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$script.ready('jui',function() { 
$script('<?php base_path(); ?>js/partnerScripts.js?ts=1315442861','partners');
}); 

And why tag a fixed ts=timestamp? thing to the end of name of partnerScripts.js? I search inside the folder but only found that file without the ts=xxxx. What's the purpose of that in the code. That number is fixed and it's like a real timestamp anyway?

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closed as not a real question by Ryan Doherty, Florent, Dan, iMat, ЯegDwight Oct 3 '12 at 14:12

It's difficult to tell what is being asked here. This question is ambiguous, vague, incomplete, overly broad, or rhetorical and cannot be reasonably answered in its current form. For help clarifying this question so that it can be reopened, visit the help center.If this question can be reworded to fit the rules in the help center, please edit the question.

    
The purpose would be versioning I'd say. –  Fabrício Matté Oct 3 '12 at 1:39
3  
Can you come up with better titles for your questions. This is two in a row that are entitled "The following javascript". –  I Hate Lazy Oct 3 '12 at 1:41
    
To help future readers, I believe he is asking "Why is a timestamp being added to this JS source file?" –  Terry Oct 3 '12 at 1:42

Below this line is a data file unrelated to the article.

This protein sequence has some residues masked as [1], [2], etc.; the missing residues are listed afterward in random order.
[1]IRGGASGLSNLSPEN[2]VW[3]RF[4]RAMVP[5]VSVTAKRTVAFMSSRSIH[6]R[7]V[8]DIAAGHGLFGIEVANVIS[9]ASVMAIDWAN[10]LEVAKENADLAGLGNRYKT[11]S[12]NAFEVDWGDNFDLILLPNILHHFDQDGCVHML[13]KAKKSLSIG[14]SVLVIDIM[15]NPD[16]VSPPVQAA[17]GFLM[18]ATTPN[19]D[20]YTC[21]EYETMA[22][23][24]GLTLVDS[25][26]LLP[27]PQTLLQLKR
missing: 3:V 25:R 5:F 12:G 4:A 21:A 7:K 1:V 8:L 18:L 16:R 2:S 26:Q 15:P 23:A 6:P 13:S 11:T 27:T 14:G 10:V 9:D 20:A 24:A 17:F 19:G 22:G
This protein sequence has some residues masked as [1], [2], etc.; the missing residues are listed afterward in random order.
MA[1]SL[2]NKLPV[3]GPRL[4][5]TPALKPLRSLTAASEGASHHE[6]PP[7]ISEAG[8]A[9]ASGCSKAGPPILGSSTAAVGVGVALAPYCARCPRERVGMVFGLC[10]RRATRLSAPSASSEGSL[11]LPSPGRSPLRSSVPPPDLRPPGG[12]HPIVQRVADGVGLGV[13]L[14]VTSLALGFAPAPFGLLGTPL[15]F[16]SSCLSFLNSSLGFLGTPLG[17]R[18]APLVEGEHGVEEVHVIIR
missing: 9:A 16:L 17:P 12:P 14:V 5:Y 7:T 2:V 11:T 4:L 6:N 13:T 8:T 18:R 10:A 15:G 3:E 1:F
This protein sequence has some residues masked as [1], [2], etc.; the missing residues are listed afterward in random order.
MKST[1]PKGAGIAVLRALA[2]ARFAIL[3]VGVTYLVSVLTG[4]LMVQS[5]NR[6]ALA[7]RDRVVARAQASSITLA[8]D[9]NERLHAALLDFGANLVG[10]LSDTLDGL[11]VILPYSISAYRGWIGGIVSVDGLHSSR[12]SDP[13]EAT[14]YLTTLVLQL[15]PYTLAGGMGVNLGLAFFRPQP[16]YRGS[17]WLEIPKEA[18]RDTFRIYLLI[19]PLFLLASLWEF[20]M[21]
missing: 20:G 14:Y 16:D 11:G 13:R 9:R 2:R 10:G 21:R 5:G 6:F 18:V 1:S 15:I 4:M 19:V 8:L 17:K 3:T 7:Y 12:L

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1 Answer 1

up vote 4 down vote accepted

This is generally done for "cache busting" on different versions.

If you want users to cache the script indefinitely, but still want to easily update it in the future, you just have to update the timestamp. This effectively makes it a new URL/resource, but you can keep your files in the same place.

And yes, that timestamp is valid, and is from September 2011. It's the number of seconds since midnight, UTC, January 1, 1970.

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+1 It's always good to know that clients will get the most up to date file while still being able to cache when appropriate :) –  TheZ Oct 3 '12 at 1:44
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